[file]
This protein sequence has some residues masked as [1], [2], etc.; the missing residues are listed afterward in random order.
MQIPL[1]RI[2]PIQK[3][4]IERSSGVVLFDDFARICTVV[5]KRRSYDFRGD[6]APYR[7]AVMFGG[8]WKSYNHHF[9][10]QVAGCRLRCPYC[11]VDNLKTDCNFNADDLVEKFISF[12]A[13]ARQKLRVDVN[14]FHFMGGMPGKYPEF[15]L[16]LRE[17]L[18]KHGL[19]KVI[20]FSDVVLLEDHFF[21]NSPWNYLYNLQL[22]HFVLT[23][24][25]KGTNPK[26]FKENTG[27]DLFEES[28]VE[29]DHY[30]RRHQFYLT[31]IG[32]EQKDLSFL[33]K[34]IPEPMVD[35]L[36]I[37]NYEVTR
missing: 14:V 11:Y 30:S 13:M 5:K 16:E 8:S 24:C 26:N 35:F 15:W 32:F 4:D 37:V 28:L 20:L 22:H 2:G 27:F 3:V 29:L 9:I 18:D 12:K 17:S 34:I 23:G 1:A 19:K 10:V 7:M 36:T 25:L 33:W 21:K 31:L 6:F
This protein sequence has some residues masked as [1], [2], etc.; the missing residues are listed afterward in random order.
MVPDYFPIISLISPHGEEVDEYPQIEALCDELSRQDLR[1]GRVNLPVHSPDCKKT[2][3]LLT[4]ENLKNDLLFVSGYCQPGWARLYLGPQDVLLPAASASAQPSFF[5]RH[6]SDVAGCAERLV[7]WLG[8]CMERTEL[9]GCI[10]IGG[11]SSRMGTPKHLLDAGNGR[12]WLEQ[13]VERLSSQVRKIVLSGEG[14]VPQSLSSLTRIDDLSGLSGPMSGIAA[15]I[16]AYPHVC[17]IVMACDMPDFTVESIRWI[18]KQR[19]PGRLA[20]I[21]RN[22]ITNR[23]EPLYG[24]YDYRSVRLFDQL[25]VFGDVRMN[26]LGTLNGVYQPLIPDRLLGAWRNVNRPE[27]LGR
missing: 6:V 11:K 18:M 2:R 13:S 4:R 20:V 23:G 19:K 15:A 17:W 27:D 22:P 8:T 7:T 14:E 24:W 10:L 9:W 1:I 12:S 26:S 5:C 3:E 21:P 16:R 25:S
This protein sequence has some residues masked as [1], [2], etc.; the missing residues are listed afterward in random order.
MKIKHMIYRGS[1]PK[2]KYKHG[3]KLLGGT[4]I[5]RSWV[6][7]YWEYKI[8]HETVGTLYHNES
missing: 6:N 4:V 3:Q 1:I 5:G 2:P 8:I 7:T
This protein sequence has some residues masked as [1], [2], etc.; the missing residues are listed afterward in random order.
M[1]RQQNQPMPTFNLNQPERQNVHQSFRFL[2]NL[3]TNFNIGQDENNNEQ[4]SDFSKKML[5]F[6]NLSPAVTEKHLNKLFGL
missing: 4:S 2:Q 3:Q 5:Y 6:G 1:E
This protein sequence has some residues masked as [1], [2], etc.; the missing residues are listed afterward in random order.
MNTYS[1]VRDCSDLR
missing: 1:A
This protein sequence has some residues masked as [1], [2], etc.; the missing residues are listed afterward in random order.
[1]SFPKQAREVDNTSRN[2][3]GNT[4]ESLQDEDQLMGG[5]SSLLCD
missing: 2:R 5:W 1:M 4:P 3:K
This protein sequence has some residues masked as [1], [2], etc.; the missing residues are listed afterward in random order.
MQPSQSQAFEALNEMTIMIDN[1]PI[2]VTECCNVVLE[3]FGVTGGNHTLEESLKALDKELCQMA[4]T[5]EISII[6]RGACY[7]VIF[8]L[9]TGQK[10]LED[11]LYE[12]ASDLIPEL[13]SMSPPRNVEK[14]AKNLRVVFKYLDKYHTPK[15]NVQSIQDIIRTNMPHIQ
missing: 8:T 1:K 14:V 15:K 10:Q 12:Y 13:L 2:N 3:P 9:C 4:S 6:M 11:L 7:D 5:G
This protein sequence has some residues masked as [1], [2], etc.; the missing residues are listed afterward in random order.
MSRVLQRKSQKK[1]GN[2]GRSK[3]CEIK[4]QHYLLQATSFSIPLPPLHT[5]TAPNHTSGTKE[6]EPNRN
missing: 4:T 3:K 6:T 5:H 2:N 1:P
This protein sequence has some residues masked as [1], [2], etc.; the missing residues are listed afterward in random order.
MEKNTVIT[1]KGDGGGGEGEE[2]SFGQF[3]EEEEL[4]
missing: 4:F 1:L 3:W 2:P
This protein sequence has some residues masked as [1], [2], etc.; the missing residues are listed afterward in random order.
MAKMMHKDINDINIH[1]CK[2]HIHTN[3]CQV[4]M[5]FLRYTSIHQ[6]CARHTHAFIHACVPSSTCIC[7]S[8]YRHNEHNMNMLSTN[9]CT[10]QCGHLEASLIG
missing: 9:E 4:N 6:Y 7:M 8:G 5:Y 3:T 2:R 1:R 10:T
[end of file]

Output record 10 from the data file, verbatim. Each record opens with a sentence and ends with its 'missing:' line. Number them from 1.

This protein sequence has some residues masked as [1], [2], etc.; the missing residues are listed afterward in random order.
MAKMMHKDINDINIH[1]CK[2]HIHTN[3]CQV[4]M[5]FLRYTSIHQ[6]CARHTHAFIHACVPSSTCIC[7]S[8]YRHNEHNMNMLSTN[9]CT[10]QCGHLEASLIG
missing: 9:E 4:N 6:Y 7:M 8:G 5:Y 3:T 2:R 1:R 10:T